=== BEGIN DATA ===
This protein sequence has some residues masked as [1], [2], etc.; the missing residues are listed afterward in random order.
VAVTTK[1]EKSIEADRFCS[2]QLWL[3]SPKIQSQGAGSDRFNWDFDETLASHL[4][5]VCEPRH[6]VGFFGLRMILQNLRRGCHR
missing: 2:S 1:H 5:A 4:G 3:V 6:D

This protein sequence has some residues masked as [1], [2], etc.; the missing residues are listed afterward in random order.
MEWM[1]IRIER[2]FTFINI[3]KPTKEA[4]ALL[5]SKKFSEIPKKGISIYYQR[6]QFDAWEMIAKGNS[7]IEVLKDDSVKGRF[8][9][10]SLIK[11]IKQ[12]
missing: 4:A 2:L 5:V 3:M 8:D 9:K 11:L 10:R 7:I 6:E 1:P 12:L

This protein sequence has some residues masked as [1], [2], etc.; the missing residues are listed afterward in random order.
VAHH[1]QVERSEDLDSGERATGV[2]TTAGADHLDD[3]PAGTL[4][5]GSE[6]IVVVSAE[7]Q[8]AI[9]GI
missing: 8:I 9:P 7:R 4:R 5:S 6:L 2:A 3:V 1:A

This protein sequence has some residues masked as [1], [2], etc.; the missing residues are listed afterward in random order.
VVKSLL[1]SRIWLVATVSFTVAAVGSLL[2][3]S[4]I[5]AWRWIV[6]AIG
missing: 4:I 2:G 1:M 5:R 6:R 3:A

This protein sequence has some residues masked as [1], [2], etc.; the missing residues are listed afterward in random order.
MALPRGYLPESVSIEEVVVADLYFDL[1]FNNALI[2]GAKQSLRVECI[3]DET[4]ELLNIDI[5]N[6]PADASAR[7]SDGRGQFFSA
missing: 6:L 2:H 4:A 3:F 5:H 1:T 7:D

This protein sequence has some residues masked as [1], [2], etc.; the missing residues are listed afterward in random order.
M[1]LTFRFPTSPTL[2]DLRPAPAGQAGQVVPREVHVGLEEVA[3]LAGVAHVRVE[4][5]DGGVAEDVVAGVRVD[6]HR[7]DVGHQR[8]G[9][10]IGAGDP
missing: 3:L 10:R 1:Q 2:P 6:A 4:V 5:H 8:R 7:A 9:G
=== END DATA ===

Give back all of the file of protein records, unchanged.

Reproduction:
This protein sequence has some residues masked as [1], [2], etc.; the missing residues are listed afterward in random order.
VAVTTK[1]EKSIEADRFCS[2]QLWL[3]SPKIQSQGAGSDRFNWDFDETLASHL[4][5]VCEPRH[6]VGFFGLRMILQNLRRGCHR
missing: 2:S 1:H 5:A 4:G 3:V 6:D

This protein sequence has some residues masked as [1], [2], etc.; the missing residues are listed afterward in random order.
MEWM[1]IRIER[2]FTFINI[3]KPTKEA[4]ALL[5]SKKFSEIPKKGISIYYQR[6]QFDAWEMIAKGNS[7]IEVLKDDSVKGRF[8][9][10]SLIK[11]IKQ[12]
missing: 4:A 2:L 5:V 3:M 8:D 9:K 11:L 10:R 7:I 6:E 1:P 12:L

This protein sequence has some residues masked as [1], [2], etc.; the missing residues are listed afterward in random order.
VAHH[1]QVERSEDLDSGERATGV[2]TTAGADHLDD[3]PAGTL[4][5]GSE[6]IVVVSAE[7]Q[8]AI[9]GI
missing: 8:I 9:P 7:R 4:R 5:S 6:L 2:A 3:V 1:A

This protein sequence has some residues masked as [1], [2], etc.; the missing residues are listed afterward in random order.
VVKSLL[1]SRIWLVATVSFTVAAVGSLL[2][3]S[4]I[5]AWRWIV[6]AIG
missing: 4:I 2:G 1:M 5:R 6:R 3:A

This protein sequence has some residues masked as [1], [2], etc.; the missing residues are listed afterward in random order.
MALPRGYLPESVSIEEVVVADLYFDL[1]FNNALI[2]GAKQSLRVECI[3]DET[4]ELLNIDI[5]N[6]PADASAR[7]SDGRGQFFSA
missing: 6:L 2:H 4:A 3:F 5:H 1:T 7:D

This protein sequence has some residues masked as [1], [2], etc.; the missing residues are listed afterward in random order.
M[1]LTFRFPTSPTL[2]DLRPAPAGQAGQVVPREVHVGLEEVA[3]LAGVAHVRVE[4][5]DGGVAEDVVAGVRVD[6]HR[7]DVGHQR[8]G[9][10]IGAGDP
missing: 3:L 10:R 1:Q 2:P 6:A 4:V 5:H 8:R 7:A 9:G